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Part 3: Alphabetic Anatomy - Teaching You Type

Part 3: Alphabetic Anatomy - Teaching You Type

In parts one and two we covered the absolute basics, and we looked at what “cases” mean. Now in part three let’s look at the skeletons of a sentence. That’s right. Sentence skeletons. Now, as a belated Halloween special we’ve got a lesson to spook the pants off of you.

Just like people, letters have an anatomy to them. Legs, arms, ears, shoulders, there’s all sorts of similarities. For this article we’re going to be using the font Garamond to show all the different parts of letters. Just remember that these concepts also apply to every other font out there. Without any further rambling, here's the anatomy of letters!

 

Stroke

Stroke

Strokes in letters are the main diagonal lines that make up the letter.

 

Counter

Counter

The completely enclosed space on the inside of a letter.

 

Loop

Loop

A loop is a counter which is connected to a letter but not part of the main body.

 

Bowl

Bowl

Bowls are the strokes that create the enclosed spaces called counters. 

 

Tail

Tail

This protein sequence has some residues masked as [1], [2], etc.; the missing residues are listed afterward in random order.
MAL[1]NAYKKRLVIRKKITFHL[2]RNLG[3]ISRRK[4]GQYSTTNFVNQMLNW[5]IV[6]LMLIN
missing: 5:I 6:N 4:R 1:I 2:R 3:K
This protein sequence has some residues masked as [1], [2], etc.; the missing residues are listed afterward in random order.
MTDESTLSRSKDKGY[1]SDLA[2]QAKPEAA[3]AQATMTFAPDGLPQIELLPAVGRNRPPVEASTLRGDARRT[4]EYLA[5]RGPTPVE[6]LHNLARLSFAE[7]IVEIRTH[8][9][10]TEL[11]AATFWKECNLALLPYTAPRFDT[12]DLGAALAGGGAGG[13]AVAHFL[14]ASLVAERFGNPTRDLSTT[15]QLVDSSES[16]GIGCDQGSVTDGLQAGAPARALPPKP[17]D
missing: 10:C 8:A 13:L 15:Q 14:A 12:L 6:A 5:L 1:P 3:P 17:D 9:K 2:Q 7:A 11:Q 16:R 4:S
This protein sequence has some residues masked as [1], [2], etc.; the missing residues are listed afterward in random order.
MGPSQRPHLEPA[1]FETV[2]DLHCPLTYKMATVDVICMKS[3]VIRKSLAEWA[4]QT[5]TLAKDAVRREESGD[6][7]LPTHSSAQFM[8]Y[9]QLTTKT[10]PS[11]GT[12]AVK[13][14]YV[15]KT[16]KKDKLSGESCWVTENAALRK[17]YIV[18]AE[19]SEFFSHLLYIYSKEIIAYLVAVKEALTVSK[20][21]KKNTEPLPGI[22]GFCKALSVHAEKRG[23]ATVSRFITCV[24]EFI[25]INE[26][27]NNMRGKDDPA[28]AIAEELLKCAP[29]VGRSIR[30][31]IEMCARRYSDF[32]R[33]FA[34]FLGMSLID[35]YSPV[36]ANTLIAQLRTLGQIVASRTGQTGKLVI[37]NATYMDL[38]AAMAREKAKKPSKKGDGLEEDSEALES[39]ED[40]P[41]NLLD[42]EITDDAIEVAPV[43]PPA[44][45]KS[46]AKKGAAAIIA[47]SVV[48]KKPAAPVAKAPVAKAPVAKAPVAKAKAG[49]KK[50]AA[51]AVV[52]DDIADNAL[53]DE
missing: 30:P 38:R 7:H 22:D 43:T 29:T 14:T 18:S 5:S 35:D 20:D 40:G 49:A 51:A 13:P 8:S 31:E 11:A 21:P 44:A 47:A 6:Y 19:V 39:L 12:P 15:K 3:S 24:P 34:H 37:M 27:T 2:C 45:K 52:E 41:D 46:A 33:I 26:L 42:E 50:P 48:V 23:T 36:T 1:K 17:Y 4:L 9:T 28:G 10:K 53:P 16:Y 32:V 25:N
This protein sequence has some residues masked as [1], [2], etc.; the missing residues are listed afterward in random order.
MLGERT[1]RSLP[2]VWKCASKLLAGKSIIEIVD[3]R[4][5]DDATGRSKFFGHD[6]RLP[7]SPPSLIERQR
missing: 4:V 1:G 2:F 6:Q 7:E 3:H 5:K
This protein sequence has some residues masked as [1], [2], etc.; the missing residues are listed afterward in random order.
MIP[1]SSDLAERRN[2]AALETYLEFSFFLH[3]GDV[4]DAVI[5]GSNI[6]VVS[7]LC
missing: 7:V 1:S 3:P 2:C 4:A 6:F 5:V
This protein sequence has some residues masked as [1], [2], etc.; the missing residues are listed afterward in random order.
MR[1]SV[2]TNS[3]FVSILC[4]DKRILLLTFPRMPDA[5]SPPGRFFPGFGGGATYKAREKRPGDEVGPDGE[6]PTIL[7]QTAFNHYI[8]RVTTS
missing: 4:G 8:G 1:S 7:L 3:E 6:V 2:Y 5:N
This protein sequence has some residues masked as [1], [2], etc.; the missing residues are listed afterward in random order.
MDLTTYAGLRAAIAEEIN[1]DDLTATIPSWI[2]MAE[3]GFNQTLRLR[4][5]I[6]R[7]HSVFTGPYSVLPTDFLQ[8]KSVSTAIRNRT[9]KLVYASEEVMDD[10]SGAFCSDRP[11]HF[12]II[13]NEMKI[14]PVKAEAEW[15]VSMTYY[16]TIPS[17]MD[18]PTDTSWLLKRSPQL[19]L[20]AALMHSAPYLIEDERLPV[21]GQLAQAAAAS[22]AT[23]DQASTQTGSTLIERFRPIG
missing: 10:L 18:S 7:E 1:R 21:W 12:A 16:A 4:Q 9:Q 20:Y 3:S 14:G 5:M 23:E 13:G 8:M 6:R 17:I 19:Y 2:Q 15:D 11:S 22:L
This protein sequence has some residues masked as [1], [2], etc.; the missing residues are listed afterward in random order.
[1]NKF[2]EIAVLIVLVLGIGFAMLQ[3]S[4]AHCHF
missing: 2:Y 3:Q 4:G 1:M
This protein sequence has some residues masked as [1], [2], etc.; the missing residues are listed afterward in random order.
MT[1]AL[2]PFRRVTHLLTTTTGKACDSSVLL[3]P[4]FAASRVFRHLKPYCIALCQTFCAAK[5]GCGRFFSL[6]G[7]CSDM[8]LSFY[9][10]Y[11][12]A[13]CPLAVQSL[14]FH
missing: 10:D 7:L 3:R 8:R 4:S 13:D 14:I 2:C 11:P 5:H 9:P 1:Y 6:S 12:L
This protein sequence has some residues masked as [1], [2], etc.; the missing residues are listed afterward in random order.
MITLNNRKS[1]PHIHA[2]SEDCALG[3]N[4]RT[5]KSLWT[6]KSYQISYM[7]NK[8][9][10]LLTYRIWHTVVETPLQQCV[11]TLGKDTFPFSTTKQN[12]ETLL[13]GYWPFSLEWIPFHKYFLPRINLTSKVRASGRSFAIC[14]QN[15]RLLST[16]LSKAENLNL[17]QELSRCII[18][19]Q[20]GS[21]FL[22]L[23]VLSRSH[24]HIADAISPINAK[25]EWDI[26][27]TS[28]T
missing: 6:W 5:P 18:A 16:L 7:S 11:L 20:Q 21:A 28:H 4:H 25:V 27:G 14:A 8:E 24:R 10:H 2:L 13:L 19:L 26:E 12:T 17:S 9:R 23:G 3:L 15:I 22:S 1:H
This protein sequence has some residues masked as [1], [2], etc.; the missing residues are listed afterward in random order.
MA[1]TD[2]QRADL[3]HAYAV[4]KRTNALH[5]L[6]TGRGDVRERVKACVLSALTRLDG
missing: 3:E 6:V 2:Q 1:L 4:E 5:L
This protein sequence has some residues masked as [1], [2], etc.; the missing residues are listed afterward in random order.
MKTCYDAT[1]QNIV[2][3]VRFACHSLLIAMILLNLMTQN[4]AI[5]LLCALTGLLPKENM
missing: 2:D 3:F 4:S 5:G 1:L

The (usually curved) descender on the capital letters K, R, and Q. Occassionaly the descenders of some lowercase letters are also referred to as tails (such as in q, j, p, g, or y). 

 

Serifs

Serifs

The decorative elements on the ends of strokes. These can vary in thickness or style. In the case of sans-serif fonts they are completely excluded.

 

Spine

Spine

Just like your own back, a spine is the main structural curve of the letter S.

 

Link

Link

The small stroke connecting the two parts of a double-storey letter.

 

Descender

Descender

Descenders are the parts of letters that extend below the baseline.

 

Ascender

Ascender

The opposite of descenders, ascenders are the parts of letters that extend above the cap-height.

 

Spur

Spur

See that little sticky-outy bit at the bottom on the front G there? That’s called a spur.

 

Leg

Leg

A leg is a part of a letter that’s connected at one end and extends downward to a terminal or serif.

 

Arm

Arm

In typography, arms are just like legs, except they extend upwards rather than downwards.

 

Ear

Ear

Occasionally the lowercase g will have a small decorative stroke on the top right called an ear. 

 

Shoulder

Shoulder

The curved part of a stroke in letters like m, n, or h.

 

Terminal

Terminal

When a stroke ends without a serif, that part is called a terminal.

 

Stem

Stem

The main upright vertical stroke in a letter, or the first diagonal stroke in letters with non-vertical strokes, is the stem.

 

Bar

Bar

A horizontal stroke is called a bar. Occasionally a crossbar will also be called a bar.

 

Crossbar

Crossbar

The horizontal stroke connecting two other strokes. 

 

Challenge Time:

Now that you've studied up on all the different parts of letters, here's a challenge for you! Below is an image of all the letter parts we covered in this article. How many can you name without having to scroll back up and double check? Reach out to us on social media and let us know how you did!

Anatomy Lineup

 

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